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Indian tea companies prepare to seize the moment as Sri Lanka faces economic crisis



The ongoing economic crisis in Sri Lanka, one of the major tea exporters of “orthodox tea” in the world is being seen as an opportunity for the Indian players. Plucking, withering, rolling, oxidation/fermentation, and drying are all typical procedures for producing loose-leaf tea which is known as “orthodox tea”. As the monetary crisis in Sri Lanka gets out of hand, tea makers in India hope to fill the giant vacuum in the global tea market.

Sri Lanka sells orthodox tea to countries like Iraq, Iran and the United Arab Emirates, as well as destinations including Libya, Russia and Turkey, accounting for about half of all worldwide commerce in the beverage. The island nation has been dealing with a dramatic drop in tea output as a result of 12-14 hour power outages since it announced a default on all of its $51 billion in foreign debt.

“Almost all tea processing units in Sri Lanka are witnessing power cuts for almost 12-13 hours a day and have not enough fuel to run their generators. This is leading to production disruption and thereby impacting the quality of black tea leaves,” said Dipak Shah, chairman of the South India Tea Exporters Association.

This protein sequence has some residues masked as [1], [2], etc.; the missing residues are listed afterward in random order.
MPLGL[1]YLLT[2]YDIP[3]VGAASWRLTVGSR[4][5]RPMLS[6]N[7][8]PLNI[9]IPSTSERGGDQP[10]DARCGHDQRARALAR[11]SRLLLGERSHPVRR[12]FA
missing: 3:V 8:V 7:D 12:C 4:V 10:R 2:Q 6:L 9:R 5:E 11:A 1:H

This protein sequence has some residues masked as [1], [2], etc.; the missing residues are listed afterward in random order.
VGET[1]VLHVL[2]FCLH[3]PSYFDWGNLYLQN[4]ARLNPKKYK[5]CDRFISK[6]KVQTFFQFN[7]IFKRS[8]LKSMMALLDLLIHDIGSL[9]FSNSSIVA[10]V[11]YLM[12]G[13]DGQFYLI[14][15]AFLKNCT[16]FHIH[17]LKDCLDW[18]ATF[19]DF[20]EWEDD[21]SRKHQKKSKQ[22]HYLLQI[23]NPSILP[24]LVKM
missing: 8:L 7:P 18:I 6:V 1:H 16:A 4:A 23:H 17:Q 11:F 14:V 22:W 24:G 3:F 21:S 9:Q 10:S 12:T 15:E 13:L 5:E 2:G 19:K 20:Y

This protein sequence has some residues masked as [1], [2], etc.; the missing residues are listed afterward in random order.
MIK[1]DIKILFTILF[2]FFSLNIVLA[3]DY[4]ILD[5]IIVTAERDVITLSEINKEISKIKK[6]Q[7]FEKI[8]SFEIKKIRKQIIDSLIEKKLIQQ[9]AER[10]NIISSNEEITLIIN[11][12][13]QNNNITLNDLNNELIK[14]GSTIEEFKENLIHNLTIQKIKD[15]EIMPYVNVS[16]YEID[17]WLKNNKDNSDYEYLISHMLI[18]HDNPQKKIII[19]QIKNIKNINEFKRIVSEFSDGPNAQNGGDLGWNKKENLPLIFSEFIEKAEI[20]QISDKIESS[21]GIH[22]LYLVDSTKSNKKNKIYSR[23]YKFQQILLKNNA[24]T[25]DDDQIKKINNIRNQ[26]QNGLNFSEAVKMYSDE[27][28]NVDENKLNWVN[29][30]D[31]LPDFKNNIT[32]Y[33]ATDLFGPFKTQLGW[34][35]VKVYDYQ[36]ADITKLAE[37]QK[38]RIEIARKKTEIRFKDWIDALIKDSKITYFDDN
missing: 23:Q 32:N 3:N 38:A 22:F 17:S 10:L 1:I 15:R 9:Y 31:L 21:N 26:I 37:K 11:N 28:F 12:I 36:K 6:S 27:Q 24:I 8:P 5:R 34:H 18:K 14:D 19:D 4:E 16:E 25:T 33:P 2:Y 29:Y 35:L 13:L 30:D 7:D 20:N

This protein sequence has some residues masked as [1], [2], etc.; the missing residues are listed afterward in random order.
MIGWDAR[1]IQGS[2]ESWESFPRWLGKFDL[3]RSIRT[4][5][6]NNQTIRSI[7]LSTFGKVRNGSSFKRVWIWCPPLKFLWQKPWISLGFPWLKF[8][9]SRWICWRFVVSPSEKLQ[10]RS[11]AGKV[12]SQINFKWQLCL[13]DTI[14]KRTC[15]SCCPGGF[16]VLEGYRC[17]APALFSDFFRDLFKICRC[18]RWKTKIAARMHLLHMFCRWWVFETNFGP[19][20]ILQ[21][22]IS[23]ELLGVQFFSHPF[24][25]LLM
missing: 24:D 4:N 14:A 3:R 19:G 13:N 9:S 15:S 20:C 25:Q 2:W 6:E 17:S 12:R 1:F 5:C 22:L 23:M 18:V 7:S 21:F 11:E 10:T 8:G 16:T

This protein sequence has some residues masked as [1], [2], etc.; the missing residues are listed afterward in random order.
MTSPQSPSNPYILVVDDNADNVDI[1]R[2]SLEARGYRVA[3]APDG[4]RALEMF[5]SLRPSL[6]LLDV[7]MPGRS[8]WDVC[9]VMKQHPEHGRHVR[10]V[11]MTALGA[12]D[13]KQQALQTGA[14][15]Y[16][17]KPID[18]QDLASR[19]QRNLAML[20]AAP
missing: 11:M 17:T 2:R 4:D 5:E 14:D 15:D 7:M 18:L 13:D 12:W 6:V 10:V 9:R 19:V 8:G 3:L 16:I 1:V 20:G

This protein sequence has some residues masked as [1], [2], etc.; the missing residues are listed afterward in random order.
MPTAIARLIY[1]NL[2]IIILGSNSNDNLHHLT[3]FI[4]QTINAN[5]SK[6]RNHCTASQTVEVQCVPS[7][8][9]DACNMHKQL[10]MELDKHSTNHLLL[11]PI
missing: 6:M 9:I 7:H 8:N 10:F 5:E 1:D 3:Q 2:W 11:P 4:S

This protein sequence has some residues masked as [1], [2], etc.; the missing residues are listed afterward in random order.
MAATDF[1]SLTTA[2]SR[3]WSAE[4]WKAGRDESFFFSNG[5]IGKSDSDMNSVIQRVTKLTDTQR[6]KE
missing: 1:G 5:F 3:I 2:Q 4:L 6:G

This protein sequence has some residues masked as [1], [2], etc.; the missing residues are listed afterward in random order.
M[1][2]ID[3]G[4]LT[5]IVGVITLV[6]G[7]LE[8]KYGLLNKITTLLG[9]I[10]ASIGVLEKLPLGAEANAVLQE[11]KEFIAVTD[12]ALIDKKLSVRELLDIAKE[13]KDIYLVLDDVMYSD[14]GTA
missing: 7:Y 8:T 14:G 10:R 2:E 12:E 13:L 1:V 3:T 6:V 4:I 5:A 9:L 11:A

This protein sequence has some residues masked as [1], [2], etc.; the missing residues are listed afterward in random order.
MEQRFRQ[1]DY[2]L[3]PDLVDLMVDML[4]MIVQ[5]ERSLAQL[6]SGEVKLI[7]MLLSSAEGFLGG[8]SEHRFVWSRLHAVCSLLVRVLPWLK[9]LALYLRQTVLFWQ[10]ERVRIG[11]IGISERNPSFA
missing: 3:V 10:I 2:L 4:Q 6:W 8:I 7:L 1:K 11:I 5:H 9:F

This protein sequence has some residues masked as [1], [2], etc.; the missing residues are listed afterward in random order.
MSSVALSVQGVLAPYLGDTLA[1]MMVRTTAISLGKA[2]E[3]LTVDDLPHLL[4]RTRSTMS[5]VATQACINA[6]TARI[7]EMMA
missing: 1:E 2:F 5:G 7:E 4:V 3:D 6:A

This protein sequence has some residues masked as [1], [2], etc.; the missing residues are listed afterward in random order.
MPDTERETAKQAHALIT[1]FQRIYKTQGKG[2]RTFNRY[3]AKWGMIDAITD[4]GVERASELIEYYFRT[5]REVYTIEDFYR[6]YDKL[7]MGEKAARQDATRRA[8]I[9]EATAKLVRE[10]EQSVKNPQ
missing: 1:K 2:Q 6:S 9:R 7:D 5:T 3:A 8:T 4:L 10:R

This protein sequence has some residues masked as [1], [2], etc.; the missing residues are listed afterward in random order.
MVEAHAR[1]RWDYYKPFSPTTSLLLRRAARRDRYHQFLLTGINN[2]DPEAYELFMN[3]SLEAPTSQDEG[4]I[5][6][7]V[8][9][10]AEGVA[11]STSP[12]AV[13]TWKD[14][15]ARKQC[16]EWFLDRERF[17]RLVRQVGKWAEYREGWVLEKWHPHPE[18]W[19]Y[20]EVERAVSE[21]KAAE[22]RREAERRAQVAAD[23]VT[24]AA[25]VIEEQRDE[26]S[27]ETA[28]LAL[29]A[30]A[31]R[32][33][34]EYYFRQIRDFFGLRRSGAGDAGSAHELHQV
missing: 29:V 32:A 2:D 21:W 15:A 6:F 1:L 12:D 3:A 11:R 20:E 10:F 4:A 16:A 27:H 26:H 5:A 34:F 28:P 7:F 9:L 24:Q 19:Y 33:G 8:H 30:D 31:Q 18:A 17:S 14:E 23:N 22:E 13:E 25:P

Due to a shortfall of Sri Lankan tea and improved prices for their crop, South India has already profited to some extent in the previous three weeks or so. However, this is being considered a short-term benefit, as multinational packers who utilize Sri Lanka tea in their blends, are unlikely to switch to the South Indian market easily.

Experts believe that India has the capacity to gain markets in nations that buy traditional tea. According to many experts, India’s presence in Iran might grow, while the economic crisis in Sri Lanka might also establish new markets for India, including Turkey, Iraq, the United States, China, and Canada.

ICRA’s vice president, Kaushik Das, said, “India produces around 110 million kg of orthodox tea and of that 90 per cent is exported. Our tea has no competition with Sri Lanka’s high grown [high altitude] variety that contributes to around 35 per cent of production. A decline in the low grown tea of the neighbouring country may help Indian exporters to expand their shipments.”

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